What is a Chapter 7 Bankruptcy?
Individuals or married couples can file for bankruptcy protection under Chapter 7 if they meet the Nevada “means” test, meaning their income is below the state median income.
If you qualify, your debts are discharged, which means they go away. You never have to pay back those credit card payments. However, if you have assets in excess of the allowable exemptions, the bankruptcy trustee will seize those assets and sell them to pay your creditors.
The terms “seizure” and “liquidation” sound frightening, but if you’re eligible for Chapter 7, you likely don’t have assets in excess of the allowable exemptions, so nothing will be seized. The nickname of “liquidation bankruptcy” is often a misnomer. Nevada has very generous property exemptions.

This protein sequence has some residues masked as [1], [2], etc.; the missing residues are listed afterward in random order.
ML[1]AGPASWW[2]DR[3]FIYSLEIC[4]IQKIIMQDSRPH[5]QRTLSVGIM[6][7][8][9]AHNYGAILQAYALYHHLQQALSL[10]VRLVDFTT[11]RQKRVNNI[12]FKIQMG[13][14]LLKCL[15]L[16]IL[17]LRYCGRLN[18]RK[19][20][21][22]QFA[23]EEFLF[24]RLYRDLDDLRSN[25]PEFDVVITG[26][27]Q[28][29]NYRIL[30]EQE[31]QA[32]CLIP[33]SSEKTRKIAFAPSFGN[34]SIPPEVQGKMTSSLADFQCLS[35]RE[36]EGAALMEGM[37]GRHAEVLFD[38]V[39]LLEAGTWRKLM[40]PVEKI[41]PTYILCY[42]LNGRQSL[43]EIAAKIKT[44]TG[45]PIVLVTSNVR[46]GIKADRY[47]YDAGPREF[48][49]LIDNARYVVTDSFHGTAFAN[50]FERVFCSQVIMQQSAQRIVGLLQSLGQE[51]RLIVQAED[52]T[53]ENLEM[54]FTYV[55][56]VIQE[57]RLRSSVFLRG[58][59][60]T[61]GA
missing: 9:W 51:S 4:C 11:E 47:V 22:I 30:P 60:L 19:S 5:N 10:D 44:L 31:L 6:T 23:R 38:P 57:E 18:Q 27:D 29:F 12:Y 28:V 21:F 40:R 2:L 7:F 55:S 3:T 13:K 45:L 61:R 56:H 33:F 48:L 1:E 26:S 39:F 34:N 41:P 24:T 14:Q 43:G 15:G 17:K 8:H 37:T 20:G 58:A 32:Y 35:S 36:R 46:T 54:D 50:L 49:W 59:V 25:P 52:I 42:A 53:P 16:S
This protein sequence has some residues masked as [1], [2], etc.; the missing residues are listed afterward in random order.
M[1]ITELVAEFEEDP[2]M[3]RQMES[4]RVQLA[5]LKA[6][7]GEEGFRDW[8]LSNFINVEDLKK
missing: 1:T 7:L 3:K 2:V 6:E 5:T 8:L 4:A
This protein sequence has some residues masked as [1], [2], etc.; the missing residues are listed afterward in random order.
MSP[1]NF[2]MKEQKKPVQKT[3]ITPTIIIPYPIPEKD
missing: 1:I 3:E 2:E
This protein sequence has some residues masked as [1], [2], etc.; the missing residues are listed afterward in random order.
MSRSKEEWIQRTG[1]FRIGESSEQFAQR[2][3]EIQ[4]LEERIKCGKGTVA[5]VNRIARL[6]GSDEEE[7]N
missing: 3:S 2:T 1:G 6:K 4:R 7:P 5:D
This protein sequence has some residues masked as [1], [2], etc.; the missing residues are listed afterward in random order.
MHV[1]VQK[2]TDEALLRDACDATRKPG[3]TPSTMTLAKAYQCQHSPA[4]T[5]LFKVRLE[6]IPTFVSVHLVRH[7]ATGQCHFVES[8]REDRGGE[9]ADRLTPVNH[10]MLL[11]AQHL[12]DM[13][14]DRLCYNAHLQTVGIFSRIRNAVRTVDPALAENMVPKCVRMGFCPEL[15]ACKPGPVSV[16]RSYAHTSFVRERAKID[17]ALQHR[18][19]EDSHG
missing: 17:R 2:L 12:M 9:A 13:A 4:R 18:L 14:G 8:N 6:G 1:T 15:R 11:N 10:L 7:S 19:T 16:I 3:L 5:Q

Can I keep my house and car if I file for bankruptcy?
You can, likely, keep your house and car when filing for bankruptcy if you can pay any missed payments and make future payments, along with other financial responsibilities such as a Chapter 13 repayment plan. You will be required to reaffirm the debt of the mortgage and car.
In a Chapter 7 bankruptcy, if your equity in the house and/or car exceeds the allowable exemptions, your bankruptcy attorney may be able to help you purchase it at the fair market or wholesale price, not what you owe on it.
How do I stop creditors from calling?
As soon as you file your bankruptcy petition and it’s accepted, the court will issue a “stay.” This means that all attempts to collect debt against you must stop immediately. Phone calls, letters, law suits, foreclosures, and most garnishments will cease.